Why voters turned Republican.
IT WAS SATURDAY AFTERNOON, 72 hours before the polls opened in Georgia, and President George Bush was in the state for the fifth time in 2002--three of them campaign swings for Saxby Chambliss. It was part of the last stage of a fierce drive that put Bush in 17 states in 15 days. The president took to the microphone in front of 6,000 cheering Republicans at the Cobb Galleria Centre and quipped, "Saxby said keep it short, the [University of Georgia] Bulldogs are playing." The crowd howled its approval. Throughout the 2002 campaign, President Bush did keep it short--and simple.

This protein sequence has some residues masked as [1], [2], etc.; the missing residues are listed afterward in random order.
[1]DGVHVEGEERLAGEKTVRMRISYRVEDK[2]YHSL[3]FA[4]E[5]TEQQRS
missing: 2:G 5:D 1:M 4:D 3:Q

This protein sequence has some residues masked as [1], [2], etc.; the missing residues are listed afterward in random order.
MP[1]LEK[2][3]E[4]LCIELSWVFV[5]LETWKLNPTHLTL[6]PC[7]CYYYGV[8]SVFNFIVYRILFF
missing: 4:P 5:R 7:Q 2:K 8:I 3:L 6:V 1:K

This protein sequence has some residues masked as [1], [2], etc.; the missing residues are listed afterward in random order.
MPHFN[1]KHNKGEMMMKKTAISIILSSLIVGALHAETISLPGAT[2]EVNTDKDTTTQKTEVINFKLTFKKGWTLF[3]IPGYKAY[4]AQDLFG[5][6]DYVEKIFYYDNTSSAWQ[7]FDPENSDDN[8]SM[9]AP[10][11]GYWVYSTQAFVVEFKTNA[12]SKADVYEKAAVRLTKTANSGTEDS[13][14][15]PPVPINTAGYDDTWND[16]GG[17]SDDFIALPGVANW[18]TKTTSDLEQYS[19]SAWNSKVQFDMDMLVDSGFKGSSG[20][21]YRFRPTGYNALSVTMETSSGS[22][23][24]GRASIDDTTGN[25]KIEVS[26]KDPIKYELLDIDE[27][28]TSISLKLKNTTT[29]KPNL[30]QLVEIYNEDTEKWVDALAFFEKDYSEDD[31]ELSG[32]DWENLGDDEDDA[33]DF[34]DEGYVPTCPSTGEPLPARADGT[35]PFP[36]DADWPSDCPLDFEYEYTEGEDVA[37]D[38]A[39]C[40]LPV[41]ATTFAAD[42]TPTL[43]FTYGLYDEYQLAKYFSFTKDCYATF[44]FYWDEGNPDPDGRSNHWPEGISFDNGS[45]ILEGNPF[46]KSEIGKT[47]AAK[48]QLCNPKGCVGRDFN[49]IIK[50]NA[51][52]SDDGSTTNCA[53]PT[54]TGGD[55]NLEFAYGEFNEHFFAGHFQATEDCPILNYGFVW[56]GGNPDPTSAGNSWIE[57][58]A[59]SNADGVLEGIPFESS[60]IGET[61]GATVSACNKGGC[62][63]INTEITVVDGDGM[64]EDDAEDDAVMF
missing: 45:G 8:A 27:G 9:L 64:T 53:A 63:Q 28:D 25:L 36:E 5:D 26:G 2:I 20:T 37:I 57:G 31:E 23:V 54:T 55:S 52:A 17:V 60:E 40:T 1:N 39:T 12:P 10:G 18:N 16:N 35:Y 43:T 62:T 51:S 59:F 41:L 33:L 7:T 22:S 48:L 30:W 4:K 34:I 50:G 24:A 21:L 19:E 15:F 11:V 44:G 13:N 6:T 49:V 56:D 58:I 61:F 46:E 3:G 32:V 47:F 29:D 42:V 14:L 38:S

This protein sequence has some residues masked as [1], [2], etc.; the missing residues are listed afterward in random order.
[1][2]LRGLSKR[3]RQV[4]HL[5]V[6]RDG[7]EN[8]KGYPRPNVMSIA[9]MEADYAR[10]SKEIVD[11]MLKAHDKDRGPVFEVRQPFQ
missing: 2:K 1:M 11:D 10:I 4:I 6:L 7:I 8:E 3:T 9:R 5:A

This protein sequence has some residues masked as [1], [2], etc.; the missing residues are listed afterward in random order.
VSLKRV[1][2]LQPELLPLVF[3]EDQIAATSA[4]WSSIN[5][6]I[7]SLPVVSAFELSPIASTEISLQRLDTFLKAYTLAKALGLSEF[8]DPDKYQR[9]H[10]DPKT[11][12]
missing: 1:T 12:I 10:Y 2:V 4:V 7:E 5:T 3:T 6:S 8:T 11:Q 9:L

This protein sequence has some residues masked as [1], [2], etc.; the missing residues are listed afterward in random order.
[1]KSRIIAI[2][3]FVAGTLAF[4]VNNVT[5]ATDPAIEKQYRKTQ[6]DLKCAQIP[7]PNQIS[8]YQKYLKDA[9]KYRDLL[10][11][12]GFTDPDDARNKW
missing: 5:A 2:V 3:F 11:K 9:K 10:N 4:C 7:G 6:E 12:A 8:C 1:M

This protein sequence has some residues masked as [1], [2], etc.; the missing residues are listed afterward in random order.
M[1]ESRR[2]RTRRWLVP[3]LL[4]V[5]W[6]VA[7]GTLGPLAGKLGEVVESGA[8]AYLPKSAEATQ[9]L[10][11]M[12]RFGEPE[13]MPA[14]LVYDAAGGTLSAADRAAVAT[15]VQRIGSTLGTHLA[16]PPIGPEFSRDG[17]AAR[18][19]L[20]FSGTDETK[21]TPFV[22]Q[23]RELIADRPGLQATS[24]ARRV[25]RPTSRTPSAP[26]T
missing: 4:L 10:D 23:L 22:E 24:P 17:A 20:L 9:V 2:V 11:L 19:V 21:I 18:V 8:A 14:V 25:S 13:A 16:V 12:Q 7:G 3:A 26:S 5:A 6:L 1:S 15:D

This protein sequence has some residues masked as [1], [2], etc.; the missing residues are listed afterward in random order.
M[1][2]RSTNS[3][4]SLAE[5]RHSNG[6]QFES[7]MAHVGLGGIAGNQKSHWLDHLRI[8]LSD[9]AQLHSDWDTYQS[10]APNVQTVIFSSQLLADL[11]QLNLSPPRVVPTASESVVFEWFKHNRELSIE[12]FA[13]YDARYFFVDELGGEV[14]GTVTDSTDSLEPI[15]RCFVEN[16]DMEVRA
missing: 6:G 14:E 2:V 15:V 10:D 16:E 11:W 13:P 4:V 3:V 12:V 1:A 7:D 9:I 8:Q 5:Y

IT WAS SATURDAY AFTERNOON, 72 hours before the polls opened in Georgia, and President George Bush was in the state for the fifth time in 2002--three of them campaign swings for Saxby Chambliss. It was part of the last stage of a fierce drive that put Bush in 17 states in 15 days. The president took to the microphone in front of 6,000 cheering Republicans at the Cobb Galleria Centre and quipped, "Saxby said keep it short, the [University of Georgia] Bulldogs are playing." The crowd howled its approval. Throughout the 2002 campaign, President Bush did keep it short--and simple. Two weeks earlier, he had spoken on behalf of Chambliss in downtown Atlanta. The assignment was difficult: Make the case for an underdog Senate candidate against Max Cleland, a decorated veteran who had never lost a campaign for elective office. Bush zeroed in on Cleland and the Democrats' blockage of the homeland security bill at the behest of federal labor unions. "Senate Democrats want to tie the hands of this department and determine who we can hire and who we can fire," Bush said. Time and again in the weeks before the vote, Bush painted the Democrats into a corner. At a time when the nation is challenged to its very core, Democrats were playing not only partisan politics, but the worst form of partisan politics: interest group protectionism. If the Democrats would do this on homeland security, he implied, they would do it anytime, anywhere. Bush framed the stakes in 2002 in clear moral categories. Speaking of terrorists, he told the Atlanta audience, "We're fighting coldblooded killers. There's only one way to deal with that. Therapy isn't going to work." Martin Peretz summed it up simply in the New Republic: "The nation is in danger, and Democrats avert their eyes." The American people have come to terms with the presence in the world of implacable enemies, to whom no American life--man, woman, or child's--is innocent. With no act of aggression on our part, our homes, our businesses, our streets can become, in a heartbeat, places of blood and ash. Israel has lived with this reality for decades. It is now our reality, and, with a reflexiveness astonishing to behold, one of our major political parties considers all of it as, at best, a distraction from its strange brew of coalition politics. Democrats spent most of the year after September 11 cobbling together Pyrrhic victories for their various incoherent splinter groups. They refused hearings to more than a dozen Bush judicial nominees; killed the president's efforts to revive charitable giving in order to placate left-wing homosexual groups that wanted new federal hiring privileges; reneged on their pledge to hold a Senate vote on a cloning ban; and blocked the homeland security bill. Voters found it hard to put a "United We Stand" sticker on this package. The razor-thin margins in Senate races in Missouri, Minnesota, and South Dakota, two for the Republicans and one for the Democrats, prompted a hallucinatory Washington Post headline on November 6 claiming that the nation "remains evenly split." The nation was evenly split in November 2000. But now, two years later, the nation is moving decisively toward President Bush and his party. Not counting third parties, nearly complete raw vote totals in 36 governor's races show that GOP candidates as a group outpolled their Democratic opponents by 52.8 percent to 47.2 percent. In 34 races for the U.S. Senate, the gap was 52.2 percent to 47.8 percent. The Republican margin in House races, where the GOP now holds at least 227 seats, was almost a full 7 points--53.4 percent to 46.6 percent. That margin was a paltry 1.2 percentage points in 2000. The "Seriousness Gap" is about more than war, peace, and freedom. For the last three election cycles the nation appeared to be embracing another emblem of Baby Boomer liberalism. Advocates of decriminalization of marijuana, for purposes medical and not so medical, were on a roll. Flush with cash from billionaire currency speculator George Soros and other benefactors, the Drug Policy Alliance had won 17 of 19 initiatives. They expected to do equally well this year, with referendums in Nevada, Arizona, South Dakota, Ohio, and the District of Columbia. John Walters, the president's drug policy adviser, took a cue from his boss and campaigned personally in referendum states. He made the case that legalization was not a panacea but a retreat. This time around, Soros and his millions were beaten soundly. The results, Walters said, "affirm what most Americans already know: that no family, no community, no state is better off with more drug use." The challenge now for Republicans is to carry on with the high purpose they have revived in our national life. Americans have shown that they want adults, not adolescents, in high office in times of peril. There is work to be done: terrorists to be caught or killed, regimes to be disarmed, judges to be appointed, poverty to be alleviated, families to be rebuilt, education to be reformed. It is a tall order, but November 5 proved once again that Americans take their votes seriously and will reward parties and candidates who do likewise. Frank Cannon is a principal of Capital City Partners, a Washington consulting firm. Chuck Donovan is a policy consultant and former CEO of the Family Research Council.